Self-Storage Developer Derrels Mini Storage Fights City Council Over Fees

Derrels Mini Storage has asked the Clovis City Council in California to reduce its development fees. Representatives from the self-storage company told city council members last week that some of the fees, including those for water and sewer, are excessive.

Representatives from Derrels Mini Storage in Clovis City, Calif., have asked the city council to change its municipal code, allowing a reduction in development fees for self-storage facilities. They argued in a council meeting last week that some of the fees, including those for water and sewer, are excessive.

Paul Ridenour, senior vice president for construction and development at Derrels Mini Storage, said the fees are triple that of other nearby communities, including Bakersfield, Fresno and Visalia.

The city council, which has directed staff to do a study of the impact fees, has several options. It can initiate an amendment to keep self-storage development in light-industrial zones or remove language to pay fees based on the underlying land-use designation. The third option is to leave the ordinance as is, forcing developers to pay the fees. An impact-fee study could take about 90 days, Ridenour said.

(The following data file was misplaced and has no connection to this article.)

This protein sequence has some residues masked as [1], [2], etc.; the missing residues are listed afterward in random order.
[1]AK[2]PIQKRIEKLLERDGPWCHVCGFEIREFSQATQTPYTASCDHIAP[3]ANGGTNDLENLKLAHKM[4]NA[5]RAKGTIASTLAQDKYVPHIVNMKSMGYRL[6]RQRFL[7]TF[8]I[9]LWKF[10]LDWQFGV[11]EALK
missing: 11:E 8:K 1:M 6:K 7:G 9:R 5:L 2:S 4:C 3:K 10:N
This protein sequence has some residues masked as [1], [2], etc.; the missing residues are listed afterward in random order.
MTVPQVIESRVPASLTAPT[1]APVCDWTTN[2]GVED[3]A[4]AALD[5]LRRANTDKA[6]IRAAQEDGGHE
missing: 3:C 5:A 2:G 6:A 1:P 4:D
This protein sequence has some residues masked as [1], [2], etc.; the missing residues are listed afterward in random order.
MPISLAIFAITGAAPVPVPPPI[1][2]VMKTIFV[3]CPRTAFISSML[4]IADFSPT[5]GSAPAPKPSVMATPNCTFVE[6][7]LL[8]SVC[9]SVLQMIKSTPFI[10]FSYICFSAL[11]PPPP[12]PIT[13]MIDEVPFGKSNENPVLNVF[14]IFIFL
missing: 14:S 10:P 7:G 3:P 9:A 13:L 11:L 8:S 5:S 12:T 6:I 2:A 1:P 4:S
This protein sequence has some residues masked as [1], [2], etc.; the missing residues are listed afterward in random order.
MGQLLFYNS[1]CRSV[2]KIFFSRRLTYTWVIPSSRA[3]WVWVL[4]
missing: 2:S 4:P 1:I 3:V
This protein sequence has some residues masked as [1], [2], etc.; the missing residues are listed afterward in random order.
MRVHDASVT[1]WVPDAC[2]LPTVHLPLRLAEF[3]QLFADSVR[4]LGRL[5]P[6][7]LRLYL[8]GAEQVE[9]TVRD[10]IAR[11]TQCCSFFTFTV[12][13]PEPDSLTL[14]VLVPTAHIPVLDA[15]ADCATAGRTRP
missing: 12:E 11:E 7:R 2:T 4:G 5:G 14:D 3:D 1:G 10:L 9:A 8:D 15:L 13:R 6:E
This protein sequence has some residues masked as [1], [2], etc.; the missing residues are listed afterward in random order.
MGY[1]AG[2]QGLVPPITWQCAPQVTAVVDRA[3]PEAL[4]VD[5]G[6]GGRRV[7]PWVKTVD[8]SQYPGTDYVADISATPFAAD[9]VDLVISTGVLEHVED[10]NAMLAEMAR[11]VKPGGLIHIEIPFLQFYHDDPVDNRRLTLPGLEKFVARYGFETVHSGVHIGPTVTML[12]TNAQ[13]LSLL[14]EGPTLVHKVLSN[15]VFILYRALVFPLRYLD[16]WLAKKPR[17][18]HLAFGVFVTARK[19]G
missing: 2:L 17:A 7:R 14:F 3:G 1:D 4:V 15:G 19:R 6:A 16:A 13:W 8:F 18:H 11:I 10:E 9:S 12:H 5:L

In 2002, the Clovis City Council approved Derrels Mini Storages request to pass an ordinance amendment that would allow self-storage development in other areas besides those zoned for light industrial. The amendment included the fee requirement after the council concluded self-storage development would displace residential development, which would generate more revenue for the city.


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